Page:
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Cover of British Archaeology

Issue 76

May 2004



Avebury older than Stonehenge - and the ring gets bigger

Small town, big archaolagy

Is Viking ship under hedge?

Rare henge builders' homes revealed

In Brief


My Lord Essex
Exclusive report on the unique Anglo-Saxon chamber tomb

Old stones and the sea
Joanna Wright and Kate Seddon consider island prehistory

Riding into history
Angela Boyle reveals details of the latest chariot burial

The folk that lived in Liverpool
European capital of culture with a rich heritage

So tyger fierce took life away
Sarah Cross reflects on a souvenir pottery mug


War graves, community archarology and metal detectors


Gordon Noble writes


Neil Mortimer rocks with Anglo-Saxon scholar


The Celts: Origins, Myths & Inventions by John Collis

Defying Rome: the Rebels of Roman Britain by Guy de la Bédoyère

Environmental Archaeology: Approaches, Techniques & Applications by Keith Wilkinson & Chris Stevens

Landscapes & Desire: Revealing Britain's Sexually Inspired Sites by Catherine Tuck & Alun Bull

Food, Culture & Identity in the Neolithic & Early Bronze Age by Mike Parker Pearson

Celts from Antiquity by Gillian Carr & Simon Stoddart and Megaliths from Antiquity by Tim Darvill & Caroline Malone

Life & Letters on the Roman Frontier: Vindolanda & its People by Alan K Bowman

The Anglo-Saxon Cemetery at Worthy Park, Kingsworthy by Sonia Chadwick Hawkes with Guy Grainger

Boundaries in Early Medieval Britain by David Griffiths, Andrew Reynolds & Sarah Semple

Sealed by Time: the Loss & Recovery of the Mary Rose by Peter Marsden

Piltdown Man: the Secret Life of Charles Dawson & the World’s Greatest Archaeological Hoax by Miles Russell

Boudica: Dreaming the Eagle by Manda Scott

CBA update

my archaeology

Ray Mears is moved by aboriginal Britain


ISSN 1357-4442

Editor Mike Pitts


Perspicuous meta-narratives rule

Gordon Noble says it can be difficult to write simply, but clarity is power

I came late to archaeology, having studied art history at undergraduate level. One of the major frustrations of my transition has been the style of much writing found in archaeological journals, books and articles. Writing that is full of technical terms, complex words and packed with references may look good, but if it is not understandable, then it is poor writing.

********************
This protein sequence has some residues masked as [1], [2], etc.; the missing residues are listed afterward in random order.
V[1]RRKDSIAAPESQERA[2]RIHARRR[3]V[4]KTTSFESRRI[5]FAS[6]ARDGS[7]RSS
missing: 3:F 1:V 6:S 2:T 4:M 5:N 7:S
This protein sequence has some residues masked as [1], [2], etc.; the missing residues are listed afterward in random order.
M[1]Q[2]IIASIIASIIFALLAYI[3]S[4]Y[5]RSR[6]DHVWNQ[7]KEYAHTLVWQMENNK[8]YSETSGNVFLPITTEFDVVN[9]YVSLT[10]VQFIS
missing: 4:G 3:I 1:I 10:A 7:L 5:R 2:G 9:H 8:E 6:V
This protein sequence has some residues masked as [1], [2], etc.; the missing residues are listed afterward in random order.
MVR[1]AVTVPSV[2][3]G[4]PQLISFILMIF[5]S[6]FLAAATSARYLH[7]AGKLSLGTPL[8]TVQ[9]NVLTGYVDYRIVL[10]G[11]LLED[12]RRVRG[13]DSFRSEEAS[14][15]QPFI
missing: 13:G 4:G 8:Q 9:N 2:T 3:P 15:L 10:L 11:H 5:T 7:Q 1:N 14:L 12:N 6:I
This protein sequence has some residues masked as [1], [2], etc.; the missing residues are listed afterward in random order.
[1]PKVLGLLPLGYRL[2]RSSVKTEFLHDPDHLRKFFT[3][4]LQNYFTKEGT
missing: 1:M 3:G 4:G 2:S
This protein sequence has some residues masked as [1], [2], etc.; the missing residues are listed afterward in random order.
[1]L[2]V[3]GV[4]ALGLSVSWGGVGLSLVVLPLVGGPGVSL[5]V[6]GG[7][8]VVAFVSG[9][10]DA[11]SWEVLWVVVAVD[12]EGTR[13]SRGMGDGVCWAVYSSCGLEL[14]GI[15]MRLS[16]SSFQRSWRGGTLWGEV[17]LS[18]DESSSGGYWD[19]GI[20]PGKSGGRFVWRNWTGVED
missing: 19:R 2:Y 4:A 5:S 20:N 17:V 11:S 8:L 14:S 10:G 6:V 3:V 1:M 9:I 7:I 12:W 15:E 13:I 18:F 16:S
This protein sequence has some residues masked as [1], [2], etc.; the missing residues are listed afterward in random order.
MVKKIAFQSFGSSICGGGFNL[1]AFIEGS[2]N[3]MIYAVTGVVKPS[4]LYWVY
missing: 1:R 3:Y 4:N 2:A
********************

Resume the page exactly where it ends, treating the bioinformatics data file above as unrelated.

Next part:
I was first attracted to archaeology thinking that it examined people in the past more directly than the study of society through a painting or sculpture. However, it often seems that the people and the objects of the past get lost in a sea of jargon and half-baked philosophies acquired from other disciplines.

Writers should always be aware of their audiences. This is especially true in a subject like archaeology, which attracts a diverse range of interest groups. Language and style should never get in the way of content.

The concept of jargon has been prominent in business and government in recent years, partly prompted by the Plain English Campaign. Jargon can be seen in a positive way, enabling communication within a specialised subject. However, there is also a negative side, characterised by language full of pretentious and complex syntax, vocabulary and meaning.

Every profession needs its jargon. However, we must ensure that any we use is precisely defined in an accessible place if not within the text itself. We must also recognise the difference between technical language and deliberately difficult and pretentious language. Often the social result of jargon, intended or not, is to make those who are unaware of the meanings of these terms, feel disempowered and even resentful. This is not a beneficial reaction to bring out.

Writing does not need to be merely functional – some of our greatest communicators and most eloquent authors have believed passionately in the simplicity of language. The cost of jargon most definitely outstrips the benefit. Ideas must be valued above all else and these ideas will become more powerful if communicated well.

Public dissatisfaction with much professional archaeological writing can perhaps be evidenced by the number of ‘fringe writers’ (eg Graham Hancock) that archaeology attracts, writers not generally accepted by academic archaeologists as being credible or reliable. This phenomenon is one peculiar to archaeology: I am unaware of any fringe botanists or fringe geologists.

The number of fringe writers underlines the public interest in archaeology. Perhaps if academic institutions valued non-academic publications and archaeologists became more accessible writers, we might be able to deliver what we would like to imagine as more informed opinions and ideas, to a much wider audience. Clear, accessible, imaginative writing must be an important element in ensuring that archaeology continues to interest the many, not only the few. Jargon can hide a lack of substance in the ideas and aims of an article. Good ideas and thinking speak for themselves. It can be more difficult to write simply, but accessibility must be the aim of archaeological writers.

Archaeology is not inherently valuable or necessary for society and is not guaranteed a role in future worlds. Archaeology can enlighten and enrich but only if we allow it to do so—we must promote archaeology to the widest audience possible if we are to retain a sense of value in contemporary society. Part of the solution to attracting (and justifying archaeology to) a wider public must lie in clear analytical thinking and writing. After all, surely we value ideas over spin.

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